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History 301 -- Quinney

Resources and methods to research the history of US foreign relations.

Welcome to History research!

Senate Experts on Foreign Relations.

Senate experts on foreign relations. Washington, D.C., July 14, 1939. Harris & Ewing photograph collection. Library of Congress Prints & Photograph Division. LC-H22-D- 6973 [P&P].

Welcome to your History 301 course guide on US foreign relations!  You may explore the various links on the left side of this page to find books, ebooks, journal articles, and more resources essential to successful research. 

No guide can include every possible resource you need for your specific topic, so do not hesitate to reach out for help from me or your professor. You see my contact information to the right with email and chat options. If you have a complex question or need to search multiple resources, we will set up an appointment via Zoom. 

We may be doing everything remotely but that should not stop you from finding the primary and secondary sources essential to a good project.

Key Concepts that apply to all history research: 

  • Use appropriate terminology (World War I was the "Great War" at the time since we didn't know there would be a second world war.)
  • Ethnic and racial group references have transformed over time (e.g., Native Americans has replaced the term Indians. Indians is now reserved in scholarly works to refer to South Asians from the nation of India.) 
  • Time periods can be vague so try to be fairly broad ("19th century" instead of 1849-1879) unless you are looking at a specific event such as the Mexican Revolution. 
  • Scholars will have preferred ways to reference an event, place or person but there is not any hard and fast rule.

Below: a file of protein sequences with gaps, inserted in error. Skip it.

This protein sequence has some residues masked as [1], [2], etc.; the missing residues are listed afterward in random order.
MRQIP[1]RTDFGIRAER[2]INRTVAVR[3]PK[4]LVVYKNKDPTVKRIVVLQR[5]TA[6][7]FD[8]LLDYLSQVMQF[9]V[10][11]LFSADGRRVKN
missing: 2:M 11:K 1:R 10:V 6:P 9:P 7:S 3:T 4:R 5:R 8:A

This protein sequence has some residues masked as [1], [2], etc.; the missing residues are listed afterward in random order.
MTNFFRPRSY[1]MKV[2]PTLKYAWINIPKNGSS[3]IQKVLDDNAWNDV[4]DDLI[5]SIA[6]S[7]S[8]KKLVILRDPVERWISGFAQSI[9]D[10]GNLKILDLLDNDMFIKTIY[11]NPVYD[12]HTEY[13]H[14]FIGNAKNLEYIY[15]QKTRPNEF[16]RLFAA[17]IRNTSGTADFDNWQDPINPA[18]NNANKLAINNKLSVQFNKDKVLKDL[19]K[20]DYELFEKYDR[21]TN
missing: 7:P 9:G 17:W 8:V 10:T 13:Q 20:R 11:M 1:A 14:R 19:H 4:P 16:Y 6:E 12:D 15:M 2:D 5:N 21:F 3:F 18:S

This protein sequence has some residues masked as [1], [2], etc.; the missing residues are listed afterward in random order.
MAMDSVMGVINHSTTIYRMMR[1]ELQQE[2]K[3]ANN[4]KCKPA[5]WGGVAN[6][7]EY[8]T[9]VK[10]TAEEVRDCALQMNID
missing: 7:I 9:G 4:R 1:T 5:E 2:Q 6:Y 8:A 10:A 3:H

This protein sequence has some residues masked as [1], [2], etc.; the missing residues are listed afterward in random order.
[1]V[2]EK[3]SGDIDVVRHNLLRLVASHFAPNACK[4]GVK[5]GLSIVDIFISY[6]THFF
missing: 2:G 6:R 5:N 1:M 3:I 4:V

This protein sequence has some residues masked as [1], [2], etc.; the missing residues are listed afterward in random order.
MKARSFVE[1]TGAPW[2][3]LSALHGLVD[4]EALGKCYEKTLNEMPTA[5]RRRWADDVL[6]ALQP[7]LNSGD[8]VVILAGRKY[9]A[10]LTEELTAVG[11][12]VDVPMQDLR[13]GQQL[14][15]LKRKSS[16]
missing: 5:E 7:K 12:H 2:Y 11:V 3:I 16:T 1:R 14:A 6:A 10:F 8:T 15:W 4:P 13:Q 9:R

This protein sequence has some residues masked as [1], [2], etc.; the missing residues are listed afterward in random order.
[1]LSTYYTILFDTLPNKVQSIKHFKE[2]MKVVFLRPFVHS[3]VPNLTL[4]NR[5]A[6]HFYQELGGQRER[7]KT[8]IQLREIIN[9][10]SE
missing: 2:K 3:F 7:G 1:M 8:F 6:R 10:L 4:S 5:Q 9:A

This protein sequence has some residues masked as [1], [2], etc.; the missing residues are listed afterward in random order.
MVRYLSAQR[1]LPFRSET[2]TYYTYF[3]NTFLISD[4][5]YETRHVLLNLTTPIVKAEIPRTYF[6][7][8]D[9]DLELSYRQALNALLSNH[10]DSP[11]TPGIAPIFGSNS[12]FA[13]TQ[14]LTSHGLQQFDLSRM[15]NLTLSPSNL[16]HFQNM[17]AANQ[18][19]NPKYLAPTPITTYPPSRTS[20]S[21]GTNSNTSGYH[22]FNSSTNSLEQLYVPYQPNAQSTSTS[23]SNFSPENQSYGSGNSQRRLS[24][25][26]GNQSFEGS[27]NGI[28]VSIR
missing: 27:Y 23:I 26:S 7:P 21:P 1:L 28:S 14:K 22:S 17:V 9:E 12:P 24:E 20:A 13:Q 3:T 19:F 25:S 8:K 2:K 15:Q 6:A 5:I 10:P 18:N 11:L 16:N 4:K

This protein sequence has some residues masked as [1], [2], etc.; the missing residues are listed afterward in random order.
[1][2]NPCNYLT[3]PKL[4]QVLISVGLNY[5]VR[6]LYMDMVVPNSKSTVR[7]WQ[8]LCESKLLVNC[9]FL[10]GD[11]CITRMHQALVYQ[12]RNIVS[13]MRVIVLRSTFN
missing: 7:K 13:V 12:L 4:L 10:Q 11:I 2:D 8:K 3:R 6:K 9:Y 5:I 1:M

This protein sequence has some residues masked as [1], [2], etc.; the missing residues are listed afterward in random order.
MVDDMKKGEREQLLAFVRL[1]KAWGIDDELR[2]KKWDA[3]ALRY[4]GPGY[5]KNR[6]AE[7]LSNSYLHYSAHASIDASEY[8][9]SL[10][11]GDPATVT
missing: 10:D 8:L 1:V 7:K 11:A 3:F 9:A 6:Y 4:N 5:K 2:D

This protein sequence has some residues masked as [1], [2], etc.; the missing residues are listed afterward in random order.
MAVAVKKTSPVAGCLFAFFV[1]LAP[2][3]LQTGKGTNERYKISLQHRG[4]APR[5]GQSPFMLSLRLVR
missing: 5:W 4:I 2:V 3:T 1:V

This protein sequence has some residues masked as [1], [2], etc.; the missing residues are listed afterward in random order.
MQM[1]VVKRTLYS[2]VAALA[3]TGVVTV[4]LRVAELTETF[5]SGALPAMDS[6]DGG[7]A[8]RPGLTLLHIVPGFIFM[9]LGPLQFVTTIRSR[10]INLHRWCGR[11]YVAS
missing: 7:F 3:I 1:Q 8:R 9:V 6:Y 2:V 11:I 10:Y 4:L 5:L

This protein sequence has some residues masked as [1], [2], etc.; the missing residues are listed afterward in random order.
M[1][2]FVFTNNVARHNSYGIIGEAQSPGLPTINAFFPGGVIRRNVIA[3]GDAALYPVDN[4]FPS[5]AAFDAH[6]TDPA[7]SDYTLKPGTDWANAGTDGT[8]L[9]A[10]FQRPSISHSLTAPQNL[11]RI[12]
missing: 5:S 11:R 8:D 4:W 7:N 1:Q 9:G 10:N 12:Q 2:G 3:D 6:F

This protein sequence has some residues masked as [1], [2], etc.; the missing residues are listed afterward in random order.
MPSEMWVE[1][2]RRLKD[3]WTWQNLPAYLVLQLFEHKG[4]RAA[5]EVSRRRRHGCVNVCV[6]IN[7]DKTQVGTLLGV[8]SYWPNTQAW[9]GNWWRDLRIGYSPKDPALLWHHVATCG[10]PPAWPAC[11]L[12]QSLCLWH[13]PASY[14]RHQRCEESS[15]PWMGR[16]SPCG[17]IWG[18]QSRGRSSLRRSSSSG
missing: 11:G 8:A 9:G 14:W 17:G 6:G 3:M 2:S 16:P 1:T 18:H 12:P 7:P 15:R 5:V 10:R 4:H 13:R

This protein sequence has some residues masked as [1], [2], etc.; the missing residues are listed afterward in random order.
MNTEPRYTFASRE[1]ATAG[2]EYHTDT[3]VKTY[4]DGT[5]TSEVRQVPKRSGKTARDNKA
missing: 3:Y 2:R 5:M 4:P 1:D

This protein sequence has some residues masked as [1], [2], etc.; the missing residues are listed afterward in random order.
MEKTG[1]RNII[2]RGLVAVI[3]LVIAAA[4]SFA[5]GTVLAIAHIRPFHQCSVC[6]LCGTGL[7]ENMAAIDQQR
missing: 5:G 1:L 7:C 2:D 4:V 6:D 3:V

• Geographic names can change over time (Myanmar used to be Burma.) 
    • Non-Roman alphabets may be translated into English with a number of variant spellings.
  • Primary sources demonstrate the stereotypes and prejudices of the time, especially in the popular press or during times of conflict. 
  • Propaganda or material created by those in power are biased and frequently distorts facts regarding those without power.
  • Give appropriate credit in your citation and comply with usage restrictions. 
    • Most sources allow use for educational purpose as long as cited or a particular condition is met. See Zapatistas! Anti-copyright statement and Creative Commons as examples.) 
    • Some sources will clearly state they cannot be used without a fee (e.g., Getty Images)
    • The information or image must be from the original source (NOT Wikipedia, Pinterest or Google Images...) 
  • Be a critical consumer, just because it is the first link does not mean it is the best. 

Special Collections & History Librarian

Judith Downie's picture
Judith Downie
Contact:
KEL 5010
760-750-4374 (Fall 2020 will check once a day)
Website

Archivist for Special Collections